Discussing mental health issues at work

Telling people you work with that you have a mental illness is a personal choice. You may already have discussed your illness with your employer at the job interview.

You are only required to mention a mental illness if it could prevent you from safely and effectively completing the tasks required in your job. This includes your ability to ensure the safety of your co-workers.

Even if you do mention your mental illness to someone at work, they cannot tell anyone else about it unless you give them permission to do so.

Reasons for being open about your mental illness

These days, many people are well informed and understanding about different types of mental illness.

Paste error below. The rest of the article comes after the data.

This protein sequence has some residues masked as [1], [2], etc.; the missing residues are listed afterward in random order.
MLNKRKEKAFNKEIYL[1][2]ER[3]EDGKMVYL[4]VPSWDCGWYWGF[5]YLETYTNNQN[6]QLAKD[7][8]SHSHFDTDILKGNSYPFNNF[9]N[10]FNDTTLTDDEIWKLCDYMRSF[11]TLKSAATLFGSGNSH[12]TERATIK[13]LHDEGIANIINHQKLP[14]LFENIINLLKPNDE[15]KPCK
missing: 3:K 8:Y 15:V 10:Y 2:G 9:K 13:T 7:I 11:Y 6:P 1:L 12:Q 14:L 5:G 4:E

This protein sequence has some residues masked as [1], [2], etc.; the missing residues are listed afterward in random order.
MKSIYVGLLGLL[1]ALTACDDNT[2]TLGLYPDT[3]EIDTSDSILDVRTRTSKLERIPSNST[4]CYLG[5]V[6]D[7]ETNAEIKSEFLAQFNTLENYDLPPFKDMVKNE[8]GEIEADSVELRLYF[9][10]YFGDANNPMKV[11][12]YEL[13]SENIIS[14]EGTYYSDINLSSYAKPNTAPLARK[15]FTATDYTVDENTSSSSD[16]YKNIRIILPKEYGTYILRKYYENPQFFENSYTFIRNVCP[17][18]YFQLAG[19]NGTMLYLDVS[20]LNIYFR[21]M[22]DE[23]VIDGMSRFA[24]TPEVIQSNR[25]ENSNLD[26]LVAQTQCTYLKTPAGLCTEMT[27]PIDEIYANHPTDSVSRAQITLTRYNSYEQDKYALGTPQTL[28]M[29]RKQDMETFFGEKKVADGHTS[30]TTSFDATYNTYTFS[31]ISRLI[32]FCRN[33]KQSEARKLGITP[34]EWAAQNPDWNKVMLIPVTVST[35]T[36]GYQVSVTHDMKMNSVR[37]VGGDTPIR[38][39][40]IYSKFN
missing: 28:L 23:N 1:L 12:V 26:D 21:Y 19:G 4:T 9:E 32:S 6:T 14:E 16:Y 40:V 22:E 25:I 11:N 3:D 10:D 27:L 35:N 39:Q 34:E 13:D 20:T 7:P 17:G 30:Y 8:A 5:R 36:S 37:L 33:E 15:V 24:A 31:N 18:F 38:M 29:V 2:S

Telling your employer about your mental illness generates trust and an open relationship. It also allows you and your employer to discuss any workplace changes that might help you do your job better. Being open with your co-workers about your mental illness will allow them to be supportive of you. It may also promote teamwork to help you stay positive about your work.

Be aware that it is illegal for your employer, supervisors or co-workers to make upsetting or offensive comments about mental illness. These comments cannot be made to you or anyone else at any time. Such comments should not be tolerated and should be reported immediately (see our page titled What to do if you’re discriminated against).

If you have been upfront about your illness and you become unwell, your employer is likely to be more understanding if you need time off. Your employer will probably also be more willing to make changes to accommodate your needs.

Remember too that, if your illness could reasonably cause a health and safety risk for other people in your workplace, not mentioning it could breach your Work Health and Safety obligations.

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